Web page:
New Zealand has severed all ties with the Burmese military government, announcing a travel ban on its leadership, as protesters turned out in force in Myanmar against the overthrow of de-facto leader Aung San Suu Kyi.
New Zealand doesn’t recognize the military junta as the legitimate representative of the Burmese people, Foreign Minister Nanaia Mahuta stated on Monday, demanding the military “immediately release all detained political leaders and restore civil rule.”
In addition to the call to reverse the takeover, New Zealand said it would not engage with the military government, led by General Min Aung Hlaing.
Aotearoa New Zealand🇳🇿 does not recognise the legitimacy of Myanmar’s military-led government. Following last week’s coup, we are suspending high level engagement with Myanmar amongst a range of other measures. https://t.co/D3rJPQX1FT
— Nanaia Mahuta (@NanaiaMahuta) February 9, 2021
“New Zealand is suspending all high-level political and military contact with Myanmar,” Mahuta said.
New Zealand won’t discontinue its aid to Myanmar, but will make sure that the program does not “include projects that are delivered with, or benefit, the military government,” according to the minister. The military officials are to be slapped with travel bans, she added, noting that the restrictions are expected to be finalized in “the coming weeks.”
This comes as tens of thousands of demonstrators have swarmed Myanmar’s streets to decry the newly-imposed military rule, and workers have gone on a general strike in protest.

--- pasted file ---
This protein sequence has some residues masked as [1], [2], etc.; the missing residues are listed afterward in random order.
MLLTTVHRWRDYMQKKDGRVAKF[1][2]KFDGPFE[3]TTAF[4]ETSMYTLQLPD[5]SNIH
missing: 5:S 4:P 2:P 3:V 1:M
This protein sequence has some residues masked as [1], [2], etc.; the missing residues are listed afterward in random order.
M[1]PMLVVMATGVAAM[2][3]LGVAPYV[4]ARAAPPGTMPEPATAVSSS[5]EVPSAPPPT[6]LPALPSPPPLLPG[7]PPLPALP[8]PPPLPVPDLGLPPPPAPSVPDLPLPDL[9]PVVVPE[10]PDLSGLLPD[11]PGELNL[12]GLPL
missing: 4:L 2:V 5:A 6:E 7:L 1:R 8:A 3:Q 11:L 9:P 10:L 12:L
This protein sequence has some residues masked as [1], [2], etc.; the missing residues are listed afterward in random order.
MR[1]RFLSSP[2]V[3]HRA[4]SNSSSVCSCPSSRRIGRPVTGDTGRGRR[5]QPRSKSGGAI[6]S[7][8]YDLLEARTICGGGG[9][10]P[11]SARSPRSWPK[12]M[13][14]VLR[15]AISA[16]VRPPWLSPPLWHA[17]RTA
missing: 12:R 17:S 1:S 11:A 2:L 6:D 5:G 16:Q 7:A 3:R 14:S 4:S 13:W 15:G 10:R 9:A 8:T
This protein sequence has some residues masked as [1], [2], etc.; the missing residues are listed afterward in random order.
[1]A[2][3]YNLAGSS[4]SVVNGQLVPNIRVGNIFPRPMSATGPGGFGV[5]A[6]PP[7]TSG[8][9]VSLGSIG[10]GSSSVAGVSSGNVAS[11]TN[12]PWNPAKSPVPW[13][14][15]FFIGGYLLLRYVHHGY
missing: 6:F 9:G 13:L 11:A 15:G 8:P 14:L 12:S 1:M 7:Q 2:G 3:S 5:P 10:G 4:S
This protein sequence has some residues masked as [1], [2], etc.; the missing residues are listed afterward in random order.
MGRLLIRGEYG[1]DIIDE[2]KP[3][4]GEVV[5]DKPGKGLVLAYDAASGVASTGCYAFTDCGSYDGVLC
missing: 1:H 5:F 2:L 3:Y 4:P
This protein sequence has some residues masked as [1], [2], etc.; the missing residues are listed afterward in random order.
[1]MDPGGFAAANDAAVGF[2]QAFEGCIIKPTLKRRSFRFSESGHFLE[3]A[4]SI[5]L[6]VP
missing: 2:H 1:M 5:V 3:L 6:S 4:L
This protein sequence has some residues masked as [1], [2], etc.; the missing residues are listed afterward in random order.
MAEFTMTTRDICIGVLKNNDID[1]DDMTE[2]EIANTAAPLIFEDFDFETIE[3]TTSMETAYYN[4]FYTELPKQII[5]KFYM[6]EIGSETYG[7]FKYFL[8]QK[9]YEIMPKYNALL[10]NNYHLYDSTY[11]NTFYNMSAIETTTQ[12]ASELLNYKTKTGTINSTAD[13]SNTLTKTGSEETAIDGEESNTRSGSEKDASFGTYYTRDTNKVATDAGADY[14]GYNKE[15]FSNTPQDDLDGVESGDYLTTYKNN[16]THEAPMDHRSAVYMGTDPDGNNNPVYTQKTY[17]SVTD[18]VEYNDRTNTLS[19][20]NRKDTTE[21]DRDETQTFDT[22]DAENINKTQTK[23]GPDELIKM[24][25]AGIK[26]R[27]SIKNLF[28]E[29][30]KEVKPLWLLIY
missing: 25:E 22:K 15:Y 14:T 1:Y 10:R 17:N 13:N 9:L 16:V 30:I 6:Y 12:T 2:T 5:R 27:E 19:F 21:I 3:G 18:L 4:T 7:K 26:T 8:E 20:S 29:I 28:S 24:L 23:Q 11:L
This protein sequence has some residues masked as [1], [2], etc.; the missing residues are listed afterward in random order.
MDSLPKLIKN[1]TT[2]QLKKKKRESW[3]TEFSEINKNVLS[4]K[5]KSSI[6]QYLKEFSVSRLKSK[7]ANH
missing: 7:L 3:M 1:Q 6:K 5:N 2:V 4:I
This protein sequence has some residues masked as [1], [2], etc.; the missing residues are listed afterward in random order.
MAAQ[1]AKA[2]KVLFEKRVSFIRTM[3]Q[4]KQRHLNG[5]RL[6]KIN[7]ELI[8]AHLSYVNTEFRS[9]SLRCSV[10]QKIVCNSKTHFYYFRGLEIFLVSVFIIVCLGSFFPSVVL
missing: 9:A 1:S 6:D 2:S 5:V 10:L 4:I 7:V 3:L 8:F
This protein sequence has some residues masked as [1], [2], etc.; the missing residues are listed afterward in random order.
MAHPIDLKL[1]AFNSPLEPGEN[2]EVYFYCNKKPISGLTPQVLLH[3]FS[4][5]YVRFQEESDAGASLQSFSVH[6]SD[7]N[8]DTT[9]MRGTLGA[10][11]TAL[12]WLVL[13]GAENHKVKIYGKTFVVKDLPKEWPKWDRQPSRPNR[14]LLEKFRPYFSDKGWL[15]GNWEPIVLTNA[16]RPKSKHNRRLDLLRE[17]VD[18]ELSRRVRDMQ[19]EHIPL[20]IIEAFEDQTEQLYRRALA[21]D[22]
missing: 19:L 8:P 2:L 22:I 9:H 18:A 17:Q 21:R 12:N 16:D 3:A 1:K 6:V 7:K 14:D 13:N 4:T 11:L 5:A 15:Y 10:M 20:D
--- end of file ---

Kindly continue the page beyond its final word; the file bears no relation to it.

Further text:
For a fourth day in a row on Tuesday, protesters hit the streets of several cities across Myanmar to vent their frustration with the detention of Suu Kyi and other civil officials. The demonstrators defied restrictions limiting gatherings to five people imposed on several areas of Yangon and Mandalay, the country’s biggest cities.
While rallies sweeping through the county have been predominantly peaceful, it has reportedly come to arrests as protesters faced off with police in Mandalay.
Tensions have been running high in the capital, Naypyidaw as well, where police have deployed several water cannons in a bid to disperse the crowd of those opposing the military rule.
Several people have apparently been injured in the showdown, with footage on social media showing demonstrators being treated on the scene.
In his first address after the February 1 coup on Monday, General Min Aung Hlaing pledged to hold a new election to cede power to a civil government so that Myanmar can become a “true and disciplined democracy.” While the military previously declared that a state of emergency would be imposed for a year, the general did not provide a timeline for the election.
The military accused Suu Kyi and her allies of rigging the November election, from which her National League for Democracy Party (NLD) emerged as a clear victor. The military also heaped scorn on election officials, saying they failed to investigate alleged widespread voting irregularities.
1991 Nobel Peace Prize laureate Suu Kyi – Myanmar’s state counsellor – and dozens of other high-ranking civil officials have been detained in the military crackdown. Suu Kyi is set to remain under house arrest until at least February 15 after police said they found non-authorized walkie-talkies at her home.
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